r.i.p. FRED COLE (of dead moon, the rats, pierced arrows, the weeds, many more

Started by pronetoaccidents, December 04, 2017, 01:51:30 PM

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So Fred Cole was a legend and if you know about him, you know that and if you don't this would be a cool chance if you felt inclined to learn a bit about the man and his remarkable history.

the man literally played music since the 60s, raging garage punk and never stopped, making more raucous punk in the 70's/80's, before establishing Dead Moon which was just filthy, filthy, tribal punk rock n roll. like real primordial, chanting and dancing and drinking and banging in a graveyard type of ditties. Put out on an awesome d.i.y. label they started that always had a cool aesthetic.

He was married and played music with the same wonderful woman for OVER 50 years!! that's a long fucking time! and they seemed so playful and genuinely in love.. like in a random song they played a few years ago after decades of relationships and touring and substance abuse, he'd sing a line that was clearly about her, and play footsies onstage briefly and they'd smile at each other and it seemed like they were saying without saying "we did it. we proved them all wrong. rock n roll is real and love is real."
Born in Las Vegas, Cole started his career as a member of '60s psychedelic garage-rock band The Weeds, who later changed their name to The Lollipop Shoppe. The band released only four singles and two albums during its short career, but its song "You Must Be A Witch" is prized among collectors thanks to its inclusion on the 1980 garage-rock compilation Pebbles, Vol. 8.

After relocating to Portland in the mid-'60s, Cole met his future wife, Kathleen "Toody" Conner, when she was working the door at a local venue. They married in 1967, and spent the next two decades in Alaska and the Portland suburb of Clackamas, Oregon, raising their three children and forming various bands.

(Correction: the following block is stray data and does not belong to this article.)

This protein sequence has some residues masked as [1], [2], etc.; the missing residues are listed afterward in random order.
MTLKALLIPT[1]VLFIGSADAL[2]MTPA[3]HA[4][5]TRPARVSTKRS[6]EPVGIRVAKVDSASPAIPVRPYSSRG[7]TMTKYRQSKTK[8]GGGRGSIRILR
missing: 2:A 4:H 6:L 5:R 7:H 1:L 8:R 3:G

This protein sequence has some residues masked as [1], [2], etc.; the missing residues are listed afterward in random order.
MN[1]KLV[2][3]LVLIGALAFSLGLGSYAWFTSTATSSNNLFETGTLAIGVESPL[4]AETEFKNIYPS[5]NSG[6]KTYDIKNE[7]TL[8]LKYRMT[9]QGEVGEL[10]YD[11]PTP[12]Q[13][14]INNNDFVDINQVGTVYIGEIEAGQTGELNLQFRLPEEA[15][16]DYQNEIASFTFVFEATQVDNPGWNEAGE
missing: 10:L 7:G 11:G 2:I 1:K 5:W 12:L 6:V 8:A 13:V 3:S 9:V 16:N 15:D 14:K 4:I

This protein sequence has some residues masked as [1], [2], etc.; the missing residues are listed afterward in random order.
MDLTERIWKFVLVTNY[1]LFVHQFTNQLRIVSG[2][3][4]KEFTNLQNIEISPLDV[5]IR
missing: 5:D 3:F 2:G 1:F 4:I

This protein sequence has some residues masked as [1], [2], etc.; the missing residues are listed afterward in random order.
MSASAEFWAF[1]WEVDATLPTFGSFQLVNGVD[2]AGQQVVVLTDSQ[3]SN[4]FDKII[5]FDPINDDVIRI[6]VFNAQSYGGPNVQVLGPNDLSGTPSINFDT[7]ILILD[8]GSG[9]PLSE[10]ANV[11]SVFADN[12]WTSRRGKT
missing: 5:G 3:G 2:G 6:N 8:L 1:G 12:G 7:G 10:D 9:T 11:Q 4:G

In 1987, Fred and Toody Cole formed what would become their most well-known and longstanding collaboration, blues-influenced garage-punk band Dead Moon, with drummer Andrew Loomis. Although Dead Moon never broke through to the mainstream—and didn't really want to—they were staples of the Pacific Northwest punk scene and boasted a cult following in Europe. The many garage-punk bands that came after them, like Black Lips and Jay Reatard, as well as grungy Pacific Northwest acts like Mudhoney and Pearl Jam, are all in Dead Moon's stylistic debt.


so everything they did is really good but if you wanna find a good place to get a diverse mix of his stuff (and I've posted something along these lines over the years because i'm a huge fan, dead moon ink on my arm and all'a that for emphasis, but anyhow, this is from a great blog,http://www.remoteoutposts.blogspot.com , greg harvesters, and he compiled the best dead moon stuff (or at least just all ragers and beauties because it's almost impossible to pick a favorite) alongside other gems over the years from misc. bands of there's..



Enjoy. but like, actually do it, because you will. enjoy it that is.
Though lovers be lost love shall not.


Super old thread, but I've got so much respect for Fred Cole / Dead Moon.  They were a band that did things on their own terms nearly 100% of the time. 

Have you gotten a chance to see the huge Dead Moon coffee table book that Mississippi Records put out last year?  It's full of old flyers, photos, and comes with a double LP of "greatest hits" and some demos.  Really, really well put together.  A tad on the pricey side (~$60), but it's 300+ pages in full color.

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